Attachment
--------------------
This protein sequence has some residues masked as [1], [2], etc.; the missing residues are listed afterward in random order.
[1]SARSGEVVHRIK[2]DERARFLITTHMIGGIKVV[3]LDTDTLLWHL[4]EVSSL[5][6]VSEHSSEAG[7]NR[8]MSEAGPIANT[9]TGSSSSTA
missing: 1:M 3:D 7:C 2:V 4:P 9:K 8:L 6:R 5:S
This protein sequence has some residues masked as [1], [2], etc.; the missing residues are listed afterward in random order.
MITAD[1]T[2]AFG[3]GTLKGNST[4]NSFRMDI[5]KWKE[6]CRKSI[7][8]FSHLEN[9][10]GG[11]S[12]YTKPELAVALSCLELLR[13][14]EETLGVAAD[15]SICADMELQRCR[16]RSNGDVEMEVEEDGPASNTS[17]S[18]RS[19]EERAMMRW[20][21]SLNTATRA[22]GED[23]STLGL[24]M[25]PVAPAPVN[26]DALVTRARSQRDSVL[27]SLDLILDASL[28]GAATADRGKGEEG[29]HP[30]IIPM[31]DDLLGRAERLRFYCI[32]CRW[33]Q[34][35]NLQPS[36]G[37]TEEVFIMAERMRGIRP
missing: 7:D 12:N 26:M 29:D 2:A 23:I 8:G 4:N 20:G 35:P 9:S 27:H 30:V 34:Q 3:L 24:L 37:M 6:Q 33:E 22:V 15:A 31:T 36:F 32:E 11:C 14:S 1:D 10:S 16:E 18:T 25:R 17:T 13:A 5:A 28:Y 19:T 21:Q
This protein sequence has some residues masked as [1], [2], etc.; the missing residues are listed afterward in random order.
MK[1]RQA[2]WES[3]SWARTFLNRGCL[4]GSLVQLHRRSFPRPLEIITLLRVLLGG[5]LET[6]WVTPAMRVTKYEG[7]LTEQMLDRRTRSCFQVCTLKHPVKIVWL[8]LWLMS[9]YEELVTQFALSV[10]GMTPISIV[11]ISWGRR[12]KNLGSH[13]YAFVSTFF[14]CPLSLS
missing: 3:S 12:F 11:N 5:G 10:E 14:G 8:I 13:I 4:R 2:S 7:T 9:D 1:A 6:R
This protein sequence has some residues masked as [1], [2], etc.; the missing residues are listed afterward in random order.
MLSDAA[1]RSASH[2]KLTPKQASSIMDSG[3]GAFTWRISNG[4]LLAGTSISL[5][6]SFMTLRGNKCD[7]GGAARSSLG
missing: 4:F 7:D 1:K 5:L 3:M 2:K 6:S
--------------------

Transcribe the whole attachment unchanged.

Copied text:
This protein sequence has some residues masked as [1], [2], etc.; the missing residues are listed afterward in random order.
[1]SARSGEVVHRIK[2]DERARFLITTHMIGGIKVV[3]LDTDTLLWHL[4]EVSSL[5][6]VSEHSSEAG[7]NR[8]MSEAGPIANT[9]TGSSSSTA
missing: 1:M 3:D 7:C 2:V 4:P 9:K 8:L 6:R 5:S
This protein sequence has some residues masked as [1], [2], etc.; the missing residues are listed afterward in random order.
MITAD[1]T[2]AFG[3]GTLKGNST[4]NSFRMDI[5]KWKE[6]CRKSI[7][8]FSHLEN[9][10]GG[11]S[12]YTKPELAVALSCLELLR[13][14]EETLGVAAD[15]SICADMELQRCR[16]RSNGDVEMEVEEDGPASNTS[17]S[18]RS[19]EERAMMRW[20][21]SLNTATRA[22]GED[23]STLGL[24]M[25]PVAPAPVN[26]DALVTRARSQRDSVL[27]SLDLILDASL[28]GAATADRGKGEEG[29]HP[30]IIPM[31]DDLLGRAERLRFYCI[32]CRW[33]Q[34][35]NLQPS[36]G[37]TEEVFIMAERMRGIRP
missing: 7:D 12:N 26:M 29:D 2:A 23:I 8:G 4:N 20:G 35:P 9:S 27:H 30:V 34:Q 3:L 24:L 37:M 6:Q 33:E 22:V 15:A 31:T 36:F 32:E 11:C 14:S 1:D 10:S 16:E 18:T 25:R 17:T 13:A 5:A 28:Y 19:T 21:Q
This protein sequence has some residues masked as [1], [2], etc.; the missing residues are listed afterward in random order.
MK[1]RQA[2]WES[3]SWARTFLNRGCL[4]GSLVQLHRRSFPRPLEIITLLRVLLGG[5]LET[6]WVTPAMRVTKYEG[7]LTEQMLDRRTRSCFQVCTLKHPVKIVWL[8]LWLMS[9]YEELVTQFALSV[10]GMTPISIV[11]ISWGRR[12]KNLGSH[13]YAFVSTFF[14]CPLSLS
missing: 3:S 12:F 11:N 5:G 10:E 14:G 8:I 13:I 4:R 2:S 7:T 9:D 1:A 6:R
This protein sequence has some residues masked as [1], [2], etc.; the missing residues are listed afterward in random order.
MLSDAA[1]RSASH[2]KLTPKQASSIMDSG[3]GAFTWRISNG[4]LLAGTSISL[5][6]SFMTLRGNKCD[7]GGAARSSLG
missing: 4:F 7:D 1:K 5:L 3:M 2:K 6:S